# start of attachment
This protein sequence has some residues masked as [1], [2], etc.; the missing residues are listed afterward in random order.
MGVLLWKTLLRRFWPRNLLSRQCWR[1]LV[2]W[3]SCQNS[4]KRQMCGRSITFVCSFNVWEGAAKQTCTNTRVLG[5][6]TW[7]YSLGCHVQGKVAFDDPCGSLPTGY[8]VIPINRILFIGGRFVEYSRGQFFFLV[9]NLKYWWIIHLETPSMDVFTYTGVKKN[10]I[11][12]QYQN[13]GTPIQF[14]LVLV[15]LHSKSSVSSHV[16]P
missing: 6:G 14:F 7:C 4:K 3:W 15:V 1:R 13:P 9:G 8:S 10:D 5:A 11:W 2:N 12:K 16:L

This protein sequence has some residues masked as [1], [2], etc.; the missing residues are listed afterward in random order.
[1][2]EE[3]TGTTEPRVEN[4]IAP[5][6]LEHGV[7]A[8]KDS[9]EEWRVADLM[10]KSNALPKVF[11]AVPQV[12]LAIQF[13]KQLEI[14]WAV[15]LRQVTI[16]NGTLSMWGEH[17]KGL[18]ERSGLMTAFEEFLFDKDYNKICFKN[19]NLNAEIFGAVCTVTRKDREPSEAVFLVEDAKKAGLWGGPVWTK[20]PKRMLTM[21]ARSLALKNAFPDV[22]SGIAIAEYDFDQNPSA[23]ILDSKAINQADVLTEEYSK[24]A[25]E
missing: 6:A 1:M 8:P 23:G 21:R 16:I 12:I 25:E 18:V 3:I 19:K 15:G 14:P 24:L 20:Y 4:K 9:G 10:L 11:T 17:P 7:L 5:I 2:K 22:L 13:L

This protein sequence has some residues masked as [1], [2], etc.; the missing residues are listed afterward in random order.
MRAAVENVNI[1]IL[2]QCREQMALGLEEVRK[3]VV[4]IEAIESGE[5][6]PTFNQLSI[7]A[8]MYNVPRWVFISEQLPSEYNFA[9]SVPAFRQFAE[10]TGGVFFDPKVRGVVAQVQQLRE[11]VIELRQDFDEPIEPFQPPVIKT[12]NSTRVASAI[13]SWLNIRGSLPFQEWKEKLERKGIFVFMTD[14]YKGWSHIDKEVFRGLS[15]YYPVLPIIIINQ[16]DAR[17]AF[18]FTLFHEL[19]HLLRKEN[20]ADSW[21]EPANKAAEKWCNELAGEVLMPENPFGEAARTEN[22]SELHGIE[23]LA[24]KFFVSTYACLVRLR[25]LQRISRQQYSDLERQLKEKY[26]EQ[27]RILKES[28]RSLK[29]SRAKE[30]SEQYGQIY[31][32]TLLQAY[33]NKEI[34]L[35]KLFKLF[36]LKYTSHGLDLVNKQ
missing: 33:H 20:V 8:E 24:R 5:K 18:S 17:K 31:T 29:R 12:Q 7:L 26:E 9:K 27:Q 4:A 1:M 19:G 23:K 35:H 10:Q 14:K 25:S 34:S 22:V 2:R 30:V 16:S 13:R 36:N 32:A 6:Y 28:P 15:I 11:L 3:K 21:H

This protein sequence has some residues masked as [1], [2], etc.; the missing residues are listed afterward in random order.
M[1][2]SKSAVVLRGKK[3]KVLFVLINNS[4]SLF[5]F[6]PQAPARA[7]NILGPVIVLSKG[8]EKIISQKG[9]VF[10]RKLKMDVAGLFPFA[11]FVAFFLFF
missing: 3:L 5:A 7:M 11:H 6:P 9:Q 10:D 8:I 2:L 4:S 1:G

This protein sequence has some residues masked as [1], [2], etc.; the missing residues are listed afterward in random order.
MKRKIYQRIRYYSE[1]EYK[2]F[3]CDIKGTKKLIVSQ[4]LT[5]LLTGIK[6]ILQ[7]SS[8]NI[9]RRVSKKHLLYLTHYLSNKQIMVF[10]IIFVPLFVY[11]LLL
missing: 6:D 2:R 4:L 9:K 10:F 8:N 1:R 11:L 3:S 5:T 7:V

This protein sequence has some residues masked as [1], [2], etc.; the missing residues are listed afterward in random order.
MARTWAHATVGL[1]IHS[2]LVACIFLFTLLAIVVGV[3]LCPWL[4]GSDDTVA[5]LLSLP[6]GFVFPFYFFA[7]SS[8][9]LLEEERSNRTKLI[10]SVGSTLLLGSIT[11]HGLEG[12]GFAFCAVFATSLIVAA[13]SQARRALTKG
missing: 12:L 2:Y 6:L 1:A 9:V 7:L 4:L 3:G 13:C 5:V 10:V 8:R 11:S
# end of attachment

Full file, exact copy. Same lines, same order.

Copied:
This protein sequence has some residues masked as [1], [2], etc.; the missing residues are listed afterward in random order.
MGVLLWKTLLRRFWPRNLLSRQCWR[1]LV[2]W[3]SCQNS[4]KRQMCGRSITFVCSFNVWEGAAKQTCTNTRVLG[5][6]TW[7]YSLGCHVQGKVAFDDPCGSLPTGY[8]VIPINRILFIGGRFVEYSRGQFFFLV[9]NLKYWWIIHLETPSMDVFTYTGVKKN[10]I[11][12]QYQN[13]GTPIQF[14]LVLV[15]LHSKSSVSSHV[16]P
missing: 6:G 14:F 7:C 4:K 3:W 15:V 1:R 13:P 9:G 8:S 10:D 5:A 11:W 2:N 12:K 16:L

This protein sequence has some residues masked as [1], [2], etc.; the missing residues are listed afterward in random order.
[1][2]EE[3]TGTTEPRVEN[4]IAP[5][6]LEHGV[7]A[8]KDS[9]EEWRVADLM[10]KSNALPKVF[11]AVPQV[12]LAIQF[13]KQLEI[14]WAV[15]LRQVTI[16]NGTLSMWGEH[17]KGL[18]ERSGLMTAFEEFLFDKDYNKICFKN[19]NLNAEIFGAVCTVTRKDREPSEAVFLVEDAKKAGLWGGPVWTK[20]PKRMLTM[21]ARSLALKNAFPDV[22]SGIAIAEYDFDQNPSA[23]ILDSKAINQADVLTEEYSK[24]A[25]E
missing: 6:A 1:M 8:P 23:G 21:R 16:I 12:I 25:E 18:V 3:I 19:K 15:G 14:P 24:L 20:Y 4:K 9:G 10:L 11:T 17:P 7:L 5:I 2:K 22:L 13:L

This protein sequence has some residues masked as [1], [2], etc.; the missing residues are listed afterward in random order.
MRAAVENVNI[1]IL[2]QCREQMALGLEEVRK[3]VV[4]IEAIESGE[5][6]PTFNQLSI[7]A[8]MYNVPRWVFISEQLPSEYNFA[9]SVPAFRQFAE[10]TGGVFFDPKVRGVVAQVQQLRE[11]VIELRQDFDEPIEPFQPPVIKT[12]NSTRVASAI[13]SWLNIRGSLPFQEWKEKLERKGIFVFMTD[14]YKGWSHIDKEVFRGLS[15]YYPVLPIIIINQ[16]DAR[17]AF[18]FTLFHEL[19]HLLRKEN[20]ADSW[21]EPANKAAEKWCNELAGEVLMPENPFGEAARTEN[22]SELHGIE[23]LA[24]KFFVSTYACLVRLR[25]LQRISRQQYSDLERQLKEKY[26]EQ[27]RILKES[28]RSLK[29]SRAKE[30]SEQYGQIY[31][32]TLLQAY[33]NKEI[34]L[35]KLFKLF[36]LKYTSHGLDLVNKQ
missing: 33:H 20:V 8:E 24:R 5:K 18:S 17:K 31:T 29:R 12:Q 7:L 26:E 9:K 27:Q 4:A 1:M 19:G 23:K 35:H 10:Q 14:K 25:S 34:S 22:V 2:R 30:V 16:S 13:R 36:N 32:A 6:Y 28:P 15:I 11:L 3:K 21:H

This protein sequence has some residues masked as [1], [2], etc.; the missing residues are listed afterward in random order.
M[1][2]SKSAVVLRGKK[3]KVLFVLINNS[4]SLF[5]F[6]PQAPARA[7]NILGPVIVLSKG[8]EKIISQKG[9]VF[10]RKLKMDVAGLFPFA[11]FVAFFLFF
missing: 3:L 5:A 7:M 11:H 6:P 9:Q 10:D 8:I 2:L 4:S 1:G

This protein sequence has some residues masked as [1], [2], etc.; the missing residues are listed afterward in random order.
MKRKIYQRIRYYSE[1]EYK[2]F[3]CDIKGTKKLIVSQ[4]LT[5]LLTGIK[6]ILQ[7]SS[8]NI[9]RRVSKKHLLYLTHYLSNKQIMVF[10]IIFVPLFVY[11]LLL
missing: 6:D 2:R 4:L 9:K 10:F 8:N 1:R 11:L 3:S 5:T 7:V

This protein sequence has some residues masked as [1], [2], etc.; the missing residues are listed afterward in random order.
MARTWAHATVGL[1]IHS[2]LVACIFLFTLLAIVVGV[3]LCPWL[4]GSDDTVA[5]LLSLP[6]GFVFPFYFFA[7]SS[8][9]LLEEERSNRTKLI[10]SVGSTLLLGSIT[11]HGLEG[12]GFAFCAVFATSLIVAA[13]SQARRALTKG
missing: 12:L 2:Y 6:L 1:A 9:V 7:L 4:L 3:G 13:C 5:V 10:V 8:R 11:S